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What are the top 5 common nervous system disorders?

The top 5 common nervous system disorders are:

1. Epilepsy: Epilepsy is a neurological disorder characterized by recurring seizures that can cause physical and/or mental disabilities.

2. Multiple Sclerosis (MS): MS is an auto-immune disease in which the body’s own immune system begins attacking the myelin sheaths that protect the nerve cells, eventually leading to nerve damage.

3. Alzheimer’s Disease: Alzheimer’s is the most common form of dementia, with symptoms including memory loss, difficulties with language and motor control, among others.

4. Parkinson’s Disease: Parkinson’s is a progressive disorder of the nervous system that results in impaired movement and coordination.

5. Stroke: Strokes occur when a blood vessel supplying oxygen to the brain is blocked, damaging nerve cells and causing a range of neurological symptoms.

What are 5 disorders that harm the nervous system?

1. Traumatic Brain Injury (TBI): This is an injury to the brain caused by a physical trauma such as a sports injury, a car accident, or any other type of physical trauma. It can lead to long-term cognitive and physical problems, including changes in behavior, altered thinking, and an increased risk of developing other neurological illnesses, such as Alzheimer’s and Parkinson’s.

2. Parkinson’s Disease: This is a progressive, degenerative disorder of the nervous system that affects movement. It can cause tremors, stiffness, and difficulty with balance and coordination. As the disease progresses, it can also lead to difficulties with speaking, swallowing, and problems with thinking, memory, and behavior.

3. Multiple Sclerosis: This is an autoimmune disease in which the body mistakenly attacks the insulating sheath (myelin) that surrounds the nerve fibers. This disrupts the signals that nerve cells in the brain and spinal cord send to the body and can lead to a number of symptoms, including vision problems, weakness, paralysis, tingling and numbness, fatigue, dizziness, and difficulty thinking.

4. Amyotrophic Lateral Sclerosis (ALS): This is a progressive neurological disorder in which the nerve cells that control muscle movement gradually die, leading to increasing weakness and eventually paralysis.

It can also cause difficulties with speaking, swallowing, and breathing.

5. Epilepsy: This is a disorder of the nervous system that causes seizures due to abnormal electrical activity in the brain. Seizures can cause physical symptoms, such as muscle spasms, jerking or shaking, or changes in behavior and consciousness.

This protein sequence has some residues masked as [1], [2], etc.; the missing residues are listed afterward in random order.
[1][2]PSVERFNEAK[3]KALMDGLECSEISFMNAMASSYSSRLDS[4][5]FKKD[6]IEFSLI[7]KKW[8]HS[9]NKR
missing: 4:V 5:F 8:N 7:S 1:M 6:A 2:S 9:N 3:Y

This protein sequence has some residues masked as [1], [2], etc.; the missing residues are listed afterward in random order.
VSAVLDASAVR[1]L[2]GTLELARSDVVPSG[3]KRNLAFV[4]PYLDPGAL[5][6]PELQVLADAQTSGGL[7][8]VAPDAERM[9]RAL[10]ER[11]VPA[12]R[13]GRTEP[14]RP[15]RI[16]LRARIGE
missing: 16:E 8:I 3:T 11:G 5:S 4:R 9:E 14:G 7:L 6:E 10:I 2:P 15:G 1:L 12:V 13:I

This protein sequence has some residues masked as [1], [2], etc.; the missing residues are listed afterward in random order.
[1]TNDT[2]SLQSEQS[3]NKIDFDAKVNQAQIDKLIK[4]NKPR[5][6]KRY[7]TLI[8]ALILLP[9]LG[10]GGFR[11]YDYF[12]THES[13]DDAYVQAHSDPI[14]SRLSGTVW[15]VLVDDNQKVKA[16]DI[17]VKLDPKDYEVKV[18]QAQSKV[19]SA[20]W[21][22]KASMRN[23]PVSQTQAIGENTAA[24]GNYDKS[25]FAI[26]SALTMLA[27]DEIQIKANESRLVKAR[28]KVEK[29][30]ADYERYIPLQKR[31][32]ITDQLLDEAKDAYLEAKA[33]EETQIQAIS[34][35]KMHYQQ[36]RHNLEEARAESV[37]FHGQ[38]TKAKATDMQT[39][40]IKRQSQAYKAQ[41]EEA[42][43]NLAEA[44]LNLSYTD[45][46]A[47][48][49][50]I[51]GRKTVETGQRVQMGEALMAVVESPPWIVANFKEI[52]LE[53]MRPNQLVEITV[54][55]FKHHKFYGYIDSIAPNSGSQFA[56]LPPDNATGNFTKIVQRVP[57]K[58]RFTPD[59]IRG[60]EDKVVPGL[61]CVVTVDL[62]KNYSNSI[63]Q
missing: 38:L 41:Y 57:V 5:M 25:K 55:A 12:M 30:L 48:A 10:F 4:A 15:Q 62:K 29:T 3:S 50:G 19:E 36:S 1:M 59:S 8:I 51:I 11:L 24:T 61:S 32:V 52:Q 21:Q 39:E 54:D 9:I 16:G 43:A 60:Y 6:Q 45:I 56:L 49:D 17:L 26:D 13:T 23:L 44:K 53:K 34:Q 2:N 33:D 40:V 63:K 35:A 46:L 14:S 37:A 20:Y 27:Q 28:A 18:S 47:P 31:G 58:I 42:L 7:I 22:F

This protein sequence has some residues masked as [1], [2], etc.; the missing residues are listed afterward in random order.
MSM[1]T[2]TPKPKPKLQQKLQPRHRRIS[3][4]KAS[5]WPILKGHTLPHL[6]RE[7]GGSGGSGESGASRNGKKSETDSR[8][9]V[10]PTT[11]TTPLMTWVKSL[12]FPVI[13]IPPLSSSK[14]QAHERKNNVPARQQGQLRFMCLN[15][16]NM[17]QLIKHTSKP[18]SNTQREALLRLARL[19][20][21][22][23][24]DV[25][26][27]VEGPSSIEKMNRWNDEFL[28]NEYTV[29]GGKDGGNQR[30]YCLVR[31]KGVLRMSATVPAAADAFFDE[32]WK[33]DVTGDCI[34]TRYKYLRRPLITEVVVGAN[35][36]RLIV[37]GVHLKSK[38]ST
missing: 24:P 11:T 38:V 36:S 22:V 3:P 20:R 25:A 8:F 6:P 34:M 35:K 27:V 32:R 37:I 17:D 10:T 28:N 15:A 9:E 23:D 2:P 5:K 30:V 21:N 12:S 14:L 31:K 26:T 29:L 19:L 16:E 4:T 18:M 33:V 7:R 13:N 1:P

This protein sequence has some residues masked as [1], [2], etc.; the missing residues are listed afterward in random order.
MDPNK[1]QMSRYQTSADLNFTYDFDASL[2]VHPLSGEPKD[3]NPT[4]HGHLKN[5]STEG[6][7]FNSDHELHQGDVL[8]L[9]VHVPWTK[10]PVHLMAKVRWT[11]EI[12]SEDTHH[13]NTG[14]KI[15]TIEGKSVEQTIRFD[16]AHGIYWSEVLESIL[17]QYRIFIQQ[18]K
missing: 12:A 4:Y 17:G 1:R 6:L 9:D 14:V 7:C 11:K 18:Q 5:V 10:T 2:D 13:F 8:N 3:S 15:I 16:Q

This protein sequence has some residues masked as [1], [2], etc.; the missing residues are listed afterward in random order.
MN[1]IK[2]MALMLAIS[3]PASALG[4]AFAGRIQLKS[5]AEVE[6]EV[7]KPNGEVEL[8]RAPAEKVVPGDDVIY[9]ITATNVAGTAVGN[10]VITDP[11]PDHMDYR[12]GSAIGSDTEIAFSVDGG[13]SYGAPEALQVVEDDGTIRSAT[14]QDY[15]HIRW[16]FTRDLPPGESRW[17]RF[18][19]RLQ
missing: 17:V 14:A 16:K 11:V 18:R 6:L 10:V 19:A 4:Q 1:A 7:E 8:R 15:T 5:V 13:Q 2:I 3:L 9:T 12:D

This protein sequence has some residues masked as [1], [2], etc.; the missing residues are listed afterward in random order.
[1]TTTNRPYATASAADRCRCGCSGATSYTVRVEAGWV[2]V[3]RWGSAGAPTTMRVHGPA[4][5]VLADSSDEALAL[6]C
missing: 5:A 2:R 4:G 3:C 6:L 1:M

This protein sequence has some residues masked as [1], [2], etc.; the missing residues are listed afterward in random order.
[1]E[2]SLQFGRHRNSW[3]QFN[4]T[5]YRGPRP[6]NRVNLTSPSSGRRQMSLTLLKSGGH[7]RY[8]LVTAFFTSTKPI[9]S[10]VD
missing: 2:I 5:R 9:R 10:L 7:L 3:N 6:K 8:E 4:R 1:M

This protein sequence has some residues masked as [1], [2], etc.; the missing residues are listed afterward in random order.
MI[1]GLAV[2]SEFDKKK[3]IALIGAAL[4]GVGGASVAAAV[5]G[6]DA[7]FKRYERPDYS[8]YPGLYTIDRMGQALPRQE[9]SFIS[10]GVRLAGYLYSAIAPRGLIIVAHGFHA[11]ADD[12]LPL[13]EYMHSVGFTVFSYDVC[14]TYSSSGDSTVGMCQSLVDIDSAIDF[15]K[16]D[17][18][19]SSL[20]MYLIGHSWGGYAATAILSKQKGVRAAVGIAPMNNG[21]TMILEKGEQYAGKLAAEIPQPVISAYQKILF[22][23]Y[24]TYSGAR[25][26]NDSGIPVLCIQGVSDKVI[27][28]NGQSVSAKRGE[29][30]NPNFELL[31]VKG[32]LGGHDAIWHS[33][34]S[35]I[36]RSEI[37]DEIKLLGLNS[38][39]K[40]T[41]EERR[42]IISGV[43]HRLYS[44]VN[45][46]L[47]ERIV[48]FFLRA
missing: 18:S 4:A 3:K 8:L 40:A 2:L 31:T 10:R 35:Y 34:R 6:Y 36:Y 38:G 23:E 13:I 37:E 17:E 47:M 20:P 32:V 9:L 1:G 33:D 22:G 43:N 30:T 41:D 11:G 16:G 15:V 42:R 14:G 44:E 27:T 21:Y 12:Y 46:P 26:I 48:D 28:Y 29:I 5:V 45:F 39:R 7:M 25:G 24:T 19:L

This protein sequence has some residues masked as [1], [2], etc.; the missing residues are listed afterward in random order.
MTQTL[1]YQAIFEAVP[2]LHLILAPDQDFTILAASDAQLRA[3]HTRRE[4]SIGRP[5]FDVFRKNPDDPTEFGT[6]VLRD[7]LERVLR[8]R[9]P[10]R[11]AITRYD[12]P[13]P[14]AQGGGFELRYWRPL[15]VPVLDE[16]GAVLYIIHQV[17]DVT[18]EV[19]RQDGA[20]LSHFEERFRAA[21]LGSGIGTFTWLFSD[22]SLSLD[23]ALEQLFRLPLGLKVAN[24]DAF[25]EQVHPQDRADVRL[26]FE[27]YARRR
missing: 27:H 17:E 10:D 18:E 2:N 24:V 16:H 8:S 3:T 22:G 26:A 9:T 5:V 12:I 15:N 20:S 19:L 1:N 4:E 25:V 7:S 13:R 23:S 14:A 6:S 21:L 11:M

In some cases, seizures can disrupt normal everyday activities and put the person at risk for accidents.

How do you know if you have a nervous system disorder?

If you have a nervous system disorder, it may be difficult to detect initially as the symptoms vary greatly. Typically, if you have any unusual sensations or changes to your physical health, it is important to ensure that you seek medical advice.

Common signs and symptoms associated with nervous system disorders include chronic pain, weakness, dizziness, tingling, numbness, loss of balance or coordination, changes to vision, difficulty speaking or swallowing, changes to bladder or bowel control, breathing or heart rate issues, increased fatigue, or some combination of these.

If any of these things persist or worsen, it’s important to speak with your doctor about the possibility of having a nervous system disorder. Additionally, it can be beneficial to keep a log of your symptoms and discuss this information with your doctor.

Your doctor will ask questions about how long your symptoms have been occurring, how often and when they occur, etc., before making a diagnosis. They may also order tests such as an X-ray or MRI scan.

It is important to be as thorough as possible when describing your symptoms and to listen carefully to your doctor’s advice.

What does a neurologist do on your first visit?

On your first visit to a neurologist, they may take a detailed medical history and ask questions about your current symptoms. In some cases, they may also review medical records or any prior imaging or test results.

Your neurologist will then conduct a physical examination, which may involve traditional neurological tests such as checking your vision, hearing, muscle strength and reflexes, as well as assessing your sensation and coordination.

Additionally, the neurologist might perform a cognitive or psychological evaluation, or recommend other tests or procedures such as blood work, EEG, MRI or CT scan, in order to gain further insight into the cause of your symptoms.

Depending on the findings, your neurologist may provide a diagnosis and/or suggest treatment options.